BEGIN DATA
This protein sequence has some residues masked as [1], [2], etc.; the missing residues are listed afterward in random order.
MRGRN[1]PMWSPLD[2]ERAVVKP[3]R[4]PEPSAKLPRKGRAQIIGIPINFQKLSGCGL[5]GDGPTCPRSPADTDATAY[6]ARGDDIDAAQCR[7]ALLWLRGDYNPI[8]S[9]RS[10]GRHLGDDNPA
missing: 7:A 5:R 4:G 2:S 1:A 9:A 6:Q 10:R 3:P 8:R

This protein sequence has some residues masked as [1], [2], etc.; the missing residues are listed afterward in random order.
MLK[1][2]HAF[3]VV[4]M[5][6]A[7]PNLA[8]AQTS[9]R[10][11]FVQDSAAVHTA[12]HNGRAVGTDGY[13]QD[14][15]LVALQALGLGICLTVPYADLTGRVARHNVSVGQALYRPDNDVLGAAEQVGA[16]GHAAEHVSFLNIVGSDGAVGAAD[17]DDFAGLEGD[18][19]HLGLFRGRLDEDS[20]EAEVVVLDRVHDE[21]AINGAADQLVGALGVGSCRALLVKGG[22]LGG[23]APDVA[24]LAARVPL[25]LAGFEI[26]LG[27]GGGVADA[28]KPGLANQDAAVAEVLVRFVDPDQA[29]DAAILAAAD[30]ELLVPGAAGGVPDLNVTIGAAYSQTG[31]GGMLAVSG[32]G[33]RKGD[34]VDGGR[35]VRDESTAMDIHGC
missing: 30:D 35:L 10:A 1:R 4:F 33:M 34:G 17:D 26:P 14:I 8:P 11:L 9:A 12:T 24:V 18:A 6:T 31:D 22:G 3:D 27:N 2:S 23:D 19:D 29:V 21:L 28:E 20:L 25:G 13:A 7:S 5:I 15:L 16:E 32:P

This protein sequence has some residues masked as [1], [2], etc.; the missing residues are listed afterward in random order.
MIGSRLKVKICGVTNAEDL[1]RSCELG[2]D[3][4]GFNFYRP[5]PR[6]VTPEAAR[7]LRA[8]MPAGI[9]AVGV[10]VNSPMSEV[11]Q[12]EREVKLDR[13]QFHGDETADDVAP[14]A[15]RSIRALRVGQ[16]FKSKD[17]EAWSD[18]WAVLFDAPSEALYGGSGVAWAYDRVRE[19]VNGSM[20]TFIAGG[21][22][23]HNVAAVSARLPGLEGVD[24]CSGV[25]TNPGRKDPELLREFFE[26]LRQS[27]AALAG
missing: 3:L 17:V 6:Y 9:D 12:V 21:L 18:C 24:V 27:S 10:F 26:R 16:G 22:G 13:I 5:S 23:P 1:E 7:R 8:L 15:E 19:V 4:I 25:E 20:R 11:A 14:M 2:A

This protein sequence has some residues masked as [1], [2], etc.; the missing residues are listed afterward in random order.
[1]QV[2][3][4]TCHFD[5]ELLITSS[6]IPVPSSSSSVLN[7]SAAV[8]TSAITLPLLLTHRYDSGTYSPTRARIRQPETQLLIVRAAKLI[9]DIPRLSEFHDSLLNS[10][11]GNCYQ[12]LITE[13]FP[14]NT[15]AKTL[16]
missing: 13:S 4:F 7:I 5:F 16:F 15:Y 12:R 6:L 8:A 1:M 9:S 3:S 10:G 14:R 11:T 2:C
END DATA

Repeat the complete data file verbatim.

This protein sequence has some residues masked as [1], [2], etc.; the missing residues are listed afterward in random order.
MRGRN[1]PMWSPLD[2]ERAVVKP[3]R[4]PEPSAKLPRKGRAQIIGIPINFQKLSGCGL[5]GDGPTCPRSPADTDATAY[6]ARGDDIDAAQCR[7]ALLWLRGDYNPI[8]S[9]RS[10]GRHLGDDNPA
missing: 7:A 5:R 4:G 2:S 1:A 9:A 6:Q 10:R 3:P 8:R

This protein sequence has some residues masked as [1], [2], etc.; the missing residues are listed afterward in random order.
MLK[1][2]HAF[3]VV[4]M[5][6]A[7]PNLA[8]AQTS[9]R[10][11]FVQDSAAVHTA[12]HNGRAVGTDGY[13]QD[14][15]LVALQALGLGICLTVPYADLTGRVARHNVSVGQALYRPDNDVLGAAEQVGA[16]GHAAEHVSFLNIVGSDGAVGAAD[17]DDFAGLEGD[18][19]HLGLFRGRLDEDS[20]EAEVVVLDRVHDE[21]AINGAADQLVGALGVGSCRALLVKGG[22]LGG[23]APDVA[24]LAARVPL[25]LAGFEI[26]LG[27]GGGVADA[28]KPGLANQDAAVAEVLVRFVDPDQA[29]DAAILAAAD[30]ELLVPGAAGGVPDLNVTIGAAYSQTG[31]GGMLAVSG[32]G[33]RKGD[34]VDGGR[35]VRDESTAMDIHGC
missing: 30:D 35:L 10:A 1:R 4:F 33:M 34:G 17:D 26:P 14:I 8:P 11:L 9:A 12:T 24:V 18:A 6:T 31:D 22:G 3:D 27:N 2:S 23:D 19:D 29:V 21:L 28:E 20:L 25:G 13:A 7:S 5:I 15:L 16:E 32:P

This protein sequence has some residues masked as [1], [2], etc.; the missing residues are listed afterward in random order.
MIGSRLKVKICGVTNAEDL[1]RSCELG[2]D[3][4]GFNFYRP[5]PR[6]VTPEAAR[7]LRA[8]MPAGI[9]AVGV[10]VNSPMSEV[11]Q[12]EREVKLDR[13]QFHGDETADDVAP[14]A[15]RSIRALRVGQ[16]FKSKD[17]EAWSD[18]WAVLFDAPSEALYGGSGVAWAYDRVRE[19]VNGSM[20]TFIAGG[21][22][23]HNVAAVSARLPGLEGVD[24]CSGV[25]TNPGRKDPELLREFFE[26]LRQS[27]AALAG
missing: 3:L 17:V 6:Y 9:D 12:V 21:L 18:C 24:V 27:S 10:F 26:R 16:G 22:G 13:I 5:S 23:P 1:E 7:R 8:L 15:E 19:V 4:I 25:E 20:R 11:A 14:M 2:A

This protein sequence has some residues masked as [1], [2], etc.; the missing residues are listed afterward in random order.
[1]QV[2][3][4]TCHFD[5]ELLITSS[6]IPVPSSSSSVLN[7]SAAV[8]TSAITLPLLLTHRYDSGTYSPTRARIRQPETQLLIVRAAKLI[9]DIPRLSEFHDSLLNS[10][11]GNCYQ[12]LITE[13]FP[14]NT[15]AKTL[16]
missing: 13:S 4:F 7:I 5:F 16:F 15:Y 12:R 6:L 8:A 1:M 9:S 3:S 10:G 14:R 11:T 2:C